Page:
View Thread > Internet & Society > Editing Blogs > Very clever solution
This question was stolen (with permission!) from the blog of John Palfrey, Executive Director of the Berkman Center.
Blogger #1 posts frequently during the course of most days to his publicly accessible web site. Blogger #1 syndicates his work via an RSS feed to anyone who wishes to pick up that feed. Blogger #1 retains full copyright in his written work. Though it's not strictly required that he do so under copyright law, Blogger #1 has made clear in various places, including the footer of each page of his blog and in the text of his RSS feeds, that he retains full (c).
Blogger #2 receives the RSS feed from Blogger #1. Blogger #2, in fact, configures a computer program to receive this RSS feed quite frequently from Blogger #1's site over the course of several days. Blogger #2 reposts the relevant content from Blogger #1's RSS feeds (i.e., not including XML tags in the reposting) verbatim. In fact, Blogger #2 reposts every version of every blog posting to the republication site, apparently to highlight edits made to Blogger #1's postings over the course of each day. Blogger #2 uses color to highlight the edits that Blogger #1 has made.
Blogger #1 objects to Blogger #2's verbatim republication of Blogger #1's feeds.
What recourse does Blogger #1 have? Has Blogger #2 violated the copyright of Blogger #1 by copying the text verbatim? Has Blogger #2 created a derivative work of Blogger #1's posts by highlighting the changes? Can Blogger #2 rely upon a fair use exception? Consider carefully the impact of the *entirety* of the copying in the 4-factor test (http://www.utsystem.edu/ogc/intellectualproperty/copypol2.htm#test). Or, perhaps, can he rely on an implied license to republish in the manner that he has?
Since Blogger #1 has claimed full copyright, i think Blogger #2 violated the copyright of Blogger #1. I don't really understand the copyright law in the U.S, but in Taiwan copying the text verbatim definitely violets our copyright law. To judge whether it is a derivative work, we should consider the difference between the original work and derivative work by percentage.
Sure Blogger #2 can rely upon fair use. But i don't know why Blooger #2 excluded the copyright claim/original author's name when he reposted these content. When dealing with this issue, what I consider first is not the copyright law, but is the respect of the authors. For me, what Blogger #2 has done shows little respect to Blogger #1.
I consider posting a blog on the net as a type of public communication, which is generally covered by copyright. Assuming that Blogger Blogger 1's blogs are original works, I think he could claim copyright protection, and besides the fair use issue, paternity of the work (which is a moral right), shall always be respected, furthermore, it cannot be waived.
Fortunately, or at least how I read the question posed, the issue of copyright is restricted to Blogger #2's republishing, including the copyright within the text, placed there by Blogger #1. Since attribution is accomplished with inclusion of the author, date, title, description, etc. provided by the RSS feed, we can focus on the issue at hand, i.e., whether republishing on another's web page constitutes copyright violation.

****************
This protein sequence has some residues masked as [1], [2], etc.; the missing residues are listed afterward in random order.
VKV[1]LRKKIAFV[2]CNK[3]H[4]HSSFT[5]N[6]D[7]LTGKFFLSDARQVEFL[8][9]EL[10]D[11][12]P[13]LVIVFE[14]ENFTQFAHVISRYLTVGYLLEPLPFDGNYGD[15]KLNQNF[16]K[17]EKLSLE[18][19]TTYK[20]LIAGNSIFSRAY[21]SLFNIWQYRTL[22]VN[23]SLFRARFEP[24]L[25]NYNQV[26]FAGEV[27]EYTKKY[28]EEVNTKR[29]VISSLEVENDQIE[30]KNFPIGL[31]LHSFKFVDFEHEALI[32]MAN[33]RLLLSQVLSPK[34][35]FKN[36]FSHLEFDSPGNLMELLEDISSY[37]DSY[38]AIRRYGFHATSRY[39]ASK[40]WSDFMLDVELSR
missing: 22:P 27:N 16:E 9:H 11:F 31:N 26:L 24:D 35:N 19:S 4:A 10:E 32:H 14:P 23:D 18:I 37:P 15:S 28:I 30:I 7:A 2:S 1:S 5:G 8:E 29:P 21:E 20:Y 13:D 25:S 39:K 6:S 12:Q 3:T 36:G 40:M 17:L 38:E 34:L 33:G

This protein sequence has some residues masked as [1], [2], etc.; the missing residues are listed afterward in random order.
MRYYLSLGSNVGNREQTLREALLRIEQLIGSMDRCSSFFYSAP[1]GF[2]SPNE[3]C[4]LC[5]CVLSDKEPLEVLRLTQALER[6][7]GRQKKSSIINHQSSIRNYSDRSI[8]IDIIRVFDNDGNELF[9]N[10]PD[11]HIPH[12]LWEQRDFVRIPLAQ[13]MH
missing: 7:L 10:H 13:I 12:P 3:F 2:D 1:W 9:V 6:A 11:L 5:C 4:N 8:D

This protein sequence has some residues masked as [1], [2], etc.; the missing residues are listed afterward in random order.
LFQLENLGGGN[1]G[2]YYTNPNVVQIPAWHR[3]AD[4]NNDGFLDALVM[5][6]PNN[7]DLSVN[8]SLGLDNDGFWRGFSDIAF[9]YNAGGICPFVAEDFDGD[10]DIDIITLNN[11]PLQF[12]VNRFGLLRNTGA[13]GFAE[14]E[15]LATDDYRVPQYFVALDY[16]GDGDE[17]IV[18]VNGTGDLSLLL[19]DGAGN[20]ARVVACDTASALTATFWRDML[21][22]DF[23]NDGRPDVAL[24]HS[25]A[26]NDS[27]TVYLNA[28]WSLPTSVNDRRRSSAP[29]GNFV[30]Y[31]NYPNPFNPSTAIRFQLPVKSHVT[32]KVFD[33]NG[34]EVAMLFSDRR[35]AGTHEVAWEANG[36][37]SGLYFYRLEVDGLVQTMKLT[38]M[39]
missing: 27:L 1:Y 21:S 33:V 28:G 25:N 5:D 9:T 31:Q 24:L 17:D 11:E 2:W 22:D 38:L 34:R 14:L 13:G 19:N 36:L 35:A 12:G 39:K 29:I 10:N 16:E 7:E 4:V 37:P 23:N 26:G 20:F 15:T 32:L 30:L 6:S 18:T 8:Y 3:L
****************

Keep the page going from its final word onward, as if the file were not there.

A book publisher relies on such protection, mainly to prevent other publishers from putting out identical books without payment to the first publisher. On the Internet, we might want to carry this thinking to include control over others who might republish our web pages without compensation, or we might simply want to control which web pages can republish our works, period.
The Klu Klux Klan web site might not be an acceptable web site that we would want our material on. The New Yorker web site might be an acceptable web site that we would want our material on. Should we, as individuals, be able to censor the Internet?
One of the options Blogger #1 can consider, would be to include, along with the copyright information within his text, a disclaimer to Blogger #2's post. Something along the lines of, "Blogger #2 posts are not appreciated, even though they aid in distribution of my work. I base this disapproval on the fact that Blogger #2 is a jerk."
Now, Blogger #2 has this statement accompanying all of his posts. What happens, who knows?
But what if a hundred other bloggers start doing the same thing? The "not appreciation" notice gets pretty long and begins to distort the original work.
I'm wondering how heavily the non-profit nature of the original work should be valued under the fair use factors test <http://www.utsystem.edu/ogc/intellectualproperty/copypol2.htm#test>. The US laws give market impact such great weight. What exactly is the market here?
If the disclaimer text can be appropriately and constantly displayed on the page "generated" by Blogger #2 confusion on who has created the content is likely to stop. However, Blogger#2 may come up with some technical wizardry to actually make that disclaimer as discrete as possible (e.g. at the very bottom of the page i.e. when one has scrolled down)
Censoring Blog #2 would go against the whole purpose of the internet.
So my preferred way forward would be to give visitors of Blog #2's page an option to be re-directed to Blog #1's URL explaining that "content of this blog comes from Blog #1 without any new entries/ideas/concepts"
I see your point, but I disagree. You direct all forms of public communication as protected, with your use of the generic word "generally". People volunatarily post on a web blog to discuss and disseminate. If they seek to gain from this as protected works or protected information, they shouldn't involve themselves on blogs. Case in point - Presidential candidate Howard Dean's web blog which Professor Lessig is heavily involved with. Should political blogs such as these be considered original works?